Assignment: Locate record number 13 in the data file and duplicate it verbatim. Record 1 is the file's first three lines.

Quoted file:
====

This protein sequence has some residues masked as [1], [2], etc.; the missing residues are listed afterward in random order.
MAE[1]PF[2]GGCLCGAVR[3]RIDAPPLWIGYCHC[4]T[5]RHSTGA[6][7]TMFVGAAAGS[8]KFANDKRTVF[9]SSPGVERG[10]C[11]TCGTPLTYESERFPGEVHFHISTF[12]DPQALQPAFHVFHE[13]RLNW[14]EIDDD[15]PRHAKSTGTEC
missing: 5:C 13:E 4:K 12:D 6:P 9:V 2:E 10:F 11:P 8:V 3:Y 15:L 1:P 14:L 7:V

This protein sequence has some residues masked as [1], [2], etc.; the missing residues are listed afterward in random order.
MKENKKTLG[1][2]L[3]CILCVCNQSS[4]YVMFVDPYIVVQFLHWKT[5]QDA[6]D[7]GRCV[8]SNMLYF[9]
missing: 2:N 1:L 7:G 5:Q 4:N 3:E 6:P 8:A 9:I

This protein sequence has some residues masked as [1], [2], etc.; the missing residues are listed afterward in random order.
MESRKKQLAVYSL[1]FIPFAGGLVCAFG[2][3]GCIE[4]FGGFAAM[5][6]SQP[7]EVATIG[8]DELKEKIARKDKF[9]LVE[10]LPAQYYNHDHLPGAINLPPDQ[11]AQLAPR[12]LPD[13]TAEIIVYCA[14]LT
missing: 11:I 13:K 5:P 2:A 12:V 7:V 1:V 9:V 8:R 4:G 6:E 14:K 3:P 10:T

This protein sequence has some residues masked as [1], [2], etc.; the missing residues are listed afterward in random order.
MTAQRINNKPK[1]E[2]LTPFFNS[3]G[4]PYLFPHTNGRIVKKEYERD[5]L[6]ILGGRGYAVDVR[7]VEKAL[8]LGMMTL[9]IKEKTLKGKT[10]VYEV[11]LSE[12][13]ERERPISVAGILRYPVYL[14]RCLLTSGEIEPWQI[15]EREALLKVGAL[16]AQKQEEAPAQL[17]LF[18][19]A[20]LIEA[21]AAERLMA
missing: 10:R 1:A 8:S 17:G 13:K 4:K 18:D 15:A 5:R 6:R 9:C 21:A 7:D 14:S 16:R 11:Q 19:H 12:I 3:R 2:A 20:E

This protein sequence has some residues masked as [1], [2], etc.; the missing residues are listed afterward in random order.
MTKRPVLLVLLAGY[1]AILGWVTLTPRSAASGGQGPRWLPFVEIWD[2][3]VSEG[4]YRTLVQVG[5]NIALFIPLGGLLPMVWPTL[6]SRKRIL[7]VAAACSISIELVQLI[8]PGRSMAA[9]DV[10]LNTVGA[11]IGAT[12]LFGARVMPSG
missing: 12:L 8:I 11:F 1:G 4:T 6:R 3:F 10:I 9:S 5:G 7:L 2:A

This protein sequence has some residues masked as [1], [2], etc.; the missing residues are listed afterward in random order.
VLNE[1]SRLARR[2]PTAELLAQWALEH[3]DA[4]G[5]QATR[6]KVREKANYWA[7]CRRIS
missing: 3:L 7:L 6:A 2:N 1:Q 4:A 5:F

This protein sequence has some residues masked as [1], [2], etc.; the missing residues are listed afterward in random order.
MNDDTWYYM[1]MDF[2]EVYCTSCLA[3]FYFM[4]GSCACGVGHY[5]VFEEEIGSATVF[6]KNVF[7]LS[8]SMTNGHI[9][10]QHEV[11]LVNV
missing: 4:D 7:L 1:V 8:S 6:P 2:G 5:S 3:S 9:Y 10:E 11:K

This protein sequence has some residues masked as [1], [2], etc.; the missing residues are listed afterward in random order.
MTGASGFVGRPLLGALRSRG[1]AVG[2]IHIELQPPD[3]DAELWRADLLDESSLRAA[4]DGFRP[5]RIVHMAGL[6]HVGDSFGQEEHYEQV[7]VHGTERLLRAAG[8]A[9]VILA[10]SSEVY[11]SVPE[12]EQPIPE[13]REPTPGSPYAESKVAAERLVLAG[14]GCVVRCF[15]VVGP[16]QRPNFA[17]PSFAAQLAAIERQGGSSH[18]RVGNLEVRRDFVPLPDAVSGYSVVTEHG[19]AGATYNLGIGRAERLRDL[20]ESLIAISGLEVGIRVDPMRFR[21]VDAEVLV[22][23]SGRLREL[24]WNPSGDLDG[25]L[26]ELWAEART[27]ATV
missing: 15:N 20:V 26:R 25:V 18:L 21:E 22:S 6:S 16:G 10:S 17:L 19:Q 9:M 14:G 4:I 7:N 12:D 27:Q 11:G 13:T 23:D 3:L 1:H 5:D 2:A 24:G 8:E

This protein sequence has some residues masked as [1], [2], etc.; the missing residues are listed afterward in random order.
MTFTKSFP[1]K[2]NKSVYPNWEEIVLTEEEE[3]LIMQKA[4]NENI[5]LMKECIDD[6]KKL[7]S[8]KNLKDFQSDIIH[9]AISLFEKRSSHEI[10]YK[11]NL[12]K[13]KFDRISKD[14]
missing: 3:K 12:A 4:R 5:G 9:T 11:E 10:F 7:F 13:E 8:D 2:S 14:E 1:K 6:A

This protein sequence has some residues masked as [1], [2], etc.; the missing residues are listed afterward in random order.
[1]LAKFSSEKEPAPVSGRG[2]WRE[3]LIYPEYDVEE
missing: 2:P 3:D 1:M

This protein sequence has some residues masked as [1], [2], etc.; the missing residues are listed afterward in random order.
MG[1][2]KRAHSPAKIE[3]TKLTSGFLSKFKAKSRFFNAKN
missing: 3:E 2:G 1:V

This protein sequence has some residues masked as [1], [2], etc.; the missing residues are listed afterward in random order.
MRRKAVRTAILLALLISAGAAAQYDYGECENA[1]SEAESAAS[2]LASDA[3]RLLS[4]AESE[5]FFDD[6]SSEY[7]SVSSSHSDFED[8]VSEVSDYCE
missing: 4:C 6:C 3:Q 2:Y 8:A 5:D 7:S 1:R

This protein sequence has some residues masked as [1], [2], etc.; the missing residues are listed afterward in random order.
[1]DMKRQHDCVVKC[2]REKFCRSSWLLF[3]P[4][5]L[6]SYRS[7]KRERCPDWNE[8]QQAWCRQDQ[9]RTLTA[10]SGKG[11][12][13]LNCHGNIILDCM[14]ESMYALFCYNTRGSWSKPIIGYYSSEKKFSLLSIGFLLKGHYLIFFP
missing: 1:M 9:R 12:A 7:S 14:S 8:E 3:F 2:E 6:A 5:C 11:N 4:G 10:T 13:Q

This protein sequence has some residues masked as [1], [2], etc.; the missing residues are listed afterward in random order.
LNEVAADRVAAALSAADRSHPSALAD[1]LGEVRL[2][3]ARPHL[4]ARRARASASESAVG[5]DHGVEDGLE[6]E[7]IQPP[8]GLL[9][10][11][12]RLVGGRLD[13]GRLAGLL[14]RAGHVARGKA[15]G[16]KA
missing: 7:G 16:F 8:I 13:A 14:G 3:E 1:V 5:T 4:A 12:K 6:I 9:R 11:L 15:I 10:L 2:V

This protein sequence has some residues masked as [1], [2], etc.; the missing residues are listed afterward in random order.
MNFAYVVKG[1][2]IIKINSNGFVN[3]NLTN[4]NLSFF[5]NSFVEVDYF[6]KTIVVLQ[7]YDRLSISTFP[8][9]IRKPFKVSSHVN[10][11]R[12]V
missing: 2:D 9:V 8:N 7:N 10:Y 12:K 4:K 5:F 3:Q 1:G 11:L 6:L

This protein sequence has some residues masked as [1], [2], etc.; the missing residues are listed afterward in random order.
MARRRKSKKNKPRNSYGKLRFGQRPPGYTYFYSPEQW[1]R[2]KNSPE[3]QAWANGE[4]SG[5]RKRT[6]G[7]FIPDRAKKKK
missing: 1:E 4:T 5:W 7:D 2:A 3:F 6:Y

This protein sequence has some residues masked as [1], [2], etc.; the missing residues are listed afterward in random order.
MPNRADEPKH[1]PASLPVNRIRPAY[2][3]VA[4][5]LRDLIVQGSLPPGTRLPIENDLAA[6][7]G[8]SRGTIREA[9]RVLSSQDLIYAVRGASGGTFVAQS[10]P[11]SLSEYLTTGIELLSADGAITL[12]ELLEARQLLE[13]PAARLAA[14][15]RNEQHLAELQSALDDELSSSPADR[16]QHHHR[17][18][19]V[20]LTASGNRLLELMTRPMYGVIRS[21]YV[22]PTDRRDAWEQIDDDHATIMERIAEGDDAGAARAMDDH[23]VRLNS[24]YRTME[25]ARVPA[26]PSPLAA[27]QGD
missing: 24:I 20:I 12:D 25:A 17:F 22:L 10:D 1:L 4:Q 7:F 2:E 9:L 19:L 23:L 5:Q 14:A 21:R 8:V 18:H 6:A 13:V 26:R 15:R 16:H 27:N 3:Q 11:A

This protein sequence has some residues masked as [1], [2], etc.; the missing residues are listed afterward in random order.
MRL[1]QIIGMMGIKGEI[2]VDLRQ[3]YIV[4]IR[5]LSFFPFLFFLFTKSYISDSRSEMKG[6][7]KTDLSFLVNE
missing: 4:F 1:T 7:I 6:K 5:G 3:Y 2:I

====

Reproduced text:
This protein sequence has some residues masked as [1], [2], etc.; the missing residues are listed afterward in random order.
[1]DMKRQHDCVVKC[2]REKFCRSSWLLF[3]P[4][5]L[6]SYRS[7]KRERCPDWNE[8]QQAWCRQDQ[9]RTLTA[10]SGKG[11][12][13]LNCHGNIILDCM[14]ESMYALFCYNTRGSWSKPIIGYYSSEKKFSLLSIGFLLKGHYLIFFP
missing: 1:M 9:R 12:A 7:S 14:S 8:E 3:F 2:E 6:A 5:C 11:N 4:G 10:T 13:Q